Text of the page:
Wangari Maathai (1940 – 2011): Tree planter, activist, visionary and mother

Wangari Muta Maathai (1 April 1940 – 25 September 2011)

“We are very fond of blaming the poor for destroying the environment. But often it is the powerful, including governments, that are responsible.”

That was a typical remark by Wangari Muta Maathai, the Kenyan environmental and political activist who has just died.

In the 1970s, Maathai founded the Green Belt Movement, an environmental non-governmental organisation focused on the planting of trees, environmental conservation, and women’s rights.

In 2004, she became the first African woman to receive the Nobel Peace Prize for “her contribution to sustainable development, democracy and peace.”

The Green Belt Movement in a profile about their founder counted the many roles she played: environmentalist; scientist; parliamentarian; founder of the Green Belt Movement; advocate for social justice, human rights, and democracy; elder; and Nobel Peace Laureate.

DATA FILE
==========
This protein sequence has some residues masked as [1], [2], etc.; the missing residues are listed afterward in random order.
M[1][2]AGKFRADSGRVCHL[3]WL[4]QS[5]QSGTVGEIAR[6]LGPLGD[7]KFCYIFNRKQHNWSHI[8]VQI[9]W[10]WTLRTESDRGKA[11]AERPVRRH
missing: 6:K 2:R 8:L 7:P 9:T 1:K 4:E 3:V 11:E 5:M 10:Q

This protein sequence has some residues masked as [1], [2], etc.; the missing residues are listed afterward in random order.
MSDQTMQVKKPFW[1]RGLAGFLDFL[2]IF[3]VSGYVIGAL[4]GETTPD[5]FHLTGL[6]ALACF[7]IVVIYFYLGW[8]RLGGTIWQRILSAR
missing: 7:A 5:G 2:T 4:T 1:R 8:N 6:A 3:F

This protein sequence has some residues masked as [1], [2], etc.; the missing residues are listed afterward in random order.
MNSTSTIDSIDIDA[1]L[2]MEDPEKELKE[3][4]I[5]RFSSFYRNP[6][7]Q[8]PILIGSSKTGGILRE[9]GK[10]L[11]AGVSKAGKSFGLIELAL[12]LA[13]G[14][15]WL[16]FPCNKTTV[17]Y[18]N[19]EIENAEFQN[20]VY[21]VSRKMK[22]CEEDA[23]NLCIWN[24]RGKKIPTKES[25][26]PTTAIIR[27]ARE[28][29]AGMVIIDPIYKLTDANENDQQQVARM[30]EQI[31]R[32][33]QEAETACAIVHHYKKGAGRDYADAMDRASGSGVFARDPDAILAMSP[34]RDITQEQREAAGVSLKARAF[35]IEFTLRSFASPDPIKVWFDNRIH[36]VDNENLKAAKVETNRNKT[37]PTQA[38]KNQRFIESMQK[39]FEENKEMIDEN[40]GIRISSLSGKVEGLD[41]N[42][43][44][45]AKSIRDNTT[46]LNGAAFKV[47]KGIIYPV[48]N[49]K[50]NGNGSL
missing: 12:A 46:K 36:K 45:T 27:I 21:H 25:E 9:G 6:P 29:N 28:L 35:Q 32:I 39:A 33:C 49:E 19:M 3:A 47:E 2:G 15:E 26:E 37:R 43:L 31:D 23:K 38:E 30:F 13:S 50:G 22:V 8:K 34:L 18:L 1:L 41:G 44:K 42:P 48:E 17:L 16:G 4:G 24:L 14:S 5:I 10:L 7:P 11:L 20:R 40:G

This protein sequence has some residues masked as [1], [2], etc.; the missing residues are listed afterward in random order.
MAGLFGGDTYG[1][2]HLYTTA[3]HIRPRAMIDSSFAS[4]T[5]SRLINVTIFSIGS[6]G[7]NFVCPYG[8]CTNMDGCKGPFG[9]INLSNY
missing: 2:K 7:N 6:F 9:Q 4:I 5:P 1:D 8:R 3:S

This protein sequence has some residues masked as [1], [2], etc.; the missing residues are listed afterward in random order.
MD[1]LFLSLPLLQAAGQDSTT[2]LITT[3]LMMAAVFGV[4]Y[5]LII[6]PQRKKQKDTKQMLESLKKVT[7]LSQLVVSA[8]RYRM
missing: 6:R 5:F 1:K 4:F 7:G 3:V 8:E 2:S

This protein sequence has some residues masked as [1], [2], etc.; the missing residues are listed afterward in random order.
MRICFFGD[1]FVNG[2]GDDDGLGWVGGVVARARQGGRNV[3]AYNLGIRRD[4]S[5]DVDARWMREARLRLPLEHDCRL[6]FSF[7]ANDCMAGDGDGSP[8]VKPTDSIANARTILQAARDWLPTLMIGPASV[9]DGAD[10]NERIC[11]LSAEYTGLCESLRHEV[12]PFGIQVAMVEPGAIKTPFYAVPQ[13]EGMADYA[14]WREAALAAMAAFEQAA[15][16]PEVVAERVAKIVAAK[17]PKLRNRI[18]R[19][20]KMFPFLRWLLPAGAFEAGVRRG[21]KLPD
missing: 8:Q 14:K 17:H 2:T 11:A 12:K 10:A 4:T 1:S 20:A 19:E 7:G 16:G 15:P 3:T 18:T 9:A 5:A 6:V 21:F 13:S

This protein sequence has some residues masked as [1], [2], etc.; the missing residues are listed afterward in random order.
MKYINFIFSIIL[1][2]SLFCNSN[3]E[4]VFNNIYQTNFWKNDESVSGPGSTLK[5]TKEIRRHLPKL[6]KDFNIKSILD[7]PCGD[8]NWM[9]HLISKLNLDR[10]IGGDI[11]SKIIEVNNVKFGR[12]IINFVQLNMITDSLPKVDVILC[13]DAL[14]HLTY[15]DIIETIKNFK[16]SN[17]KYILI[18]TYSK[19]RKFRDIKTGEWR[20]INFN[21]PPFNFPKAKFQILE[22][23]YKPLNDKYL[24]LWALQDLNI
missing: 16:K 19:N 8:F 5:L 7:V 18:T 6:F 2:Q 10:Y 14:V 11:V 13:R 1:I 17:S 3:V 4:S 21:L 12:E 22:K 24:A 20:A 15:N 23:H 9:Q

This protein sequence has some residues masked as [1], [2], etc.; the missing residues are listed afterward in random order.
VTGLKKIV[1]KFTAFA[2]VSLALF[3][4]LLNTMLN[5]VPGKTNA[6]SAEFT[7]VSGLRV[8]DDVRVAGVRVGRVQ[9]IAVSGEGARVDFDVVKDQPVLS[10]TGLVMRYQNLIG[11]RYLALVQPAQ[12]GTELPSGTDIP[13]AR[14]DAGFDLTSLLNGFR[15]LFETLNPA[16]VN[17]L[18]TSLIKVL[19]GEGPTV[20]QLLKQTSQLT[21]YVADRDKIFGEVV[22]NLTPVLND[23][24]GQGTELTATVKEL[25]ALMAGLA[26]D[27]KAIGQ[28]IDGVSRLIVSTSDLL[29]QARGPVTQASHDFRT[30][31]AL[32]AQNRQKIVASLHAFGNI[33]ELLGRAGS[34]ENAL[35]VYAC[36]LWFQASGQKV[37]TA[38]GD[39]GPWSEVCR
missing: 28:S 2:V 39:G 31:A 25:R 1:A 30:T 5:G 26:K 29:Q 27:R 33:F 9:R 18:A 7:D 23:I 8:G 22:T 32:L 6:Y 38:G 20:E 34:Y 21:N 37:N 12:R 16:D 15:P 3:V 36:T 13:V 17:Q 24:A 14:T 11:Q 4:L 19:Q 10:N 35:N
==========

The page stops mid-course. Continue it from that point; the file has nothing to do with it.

“”It is the people who must save the environment. It is the people who must make their leaders change. And we cannot be intimidated. So we must stand up for what we believe in,” Wangari Maathai kept saying.

As a tribute, I have assembled a few links to interesting online videos featuring her.

Taking Root, a long format documentary, tells the dramatic story of Wangari Maathai whose simple act of planting trees grew into a nationwide movement to safeguard the environment, protect human rights, and defend democracy—a movement for which this charismatic woman became an iconic inspiration.

TAKING ROOT: The Vision of Wangari Maathai Trailer on PBS YouTube channel:

Wangari Maathai & The Green Belt Movement, short film by StridesinDevelopment:

Riz Khan’s One on One: Wangari Maathai: Part 1
Interview with Al Jazeera English first broadcast on 19 Jan 2008

“I will be a hummingbird” – Wangari Maathai

Two more memorable quotes from her to inspire us all:

“I have always believed that, no matter how dark the cloud, there is always a thin, silver lining, and that is what we must look for.”

“We cannot tire or give up. We owe it to the present and future generations of all species to rise up and walk!”

Author: Nalaka Gunawardene

A science writer by training, I've worked as a journalist and communication specialist across Asia for 30+ years. During this time, I have variously been a news reporter, feature writer, radio presenter, TV quizmaster, documentary film producer, foreign correspondent and journalist trainer. I continue to juggle some of these roles, while also blogging and tweeting and column writing.

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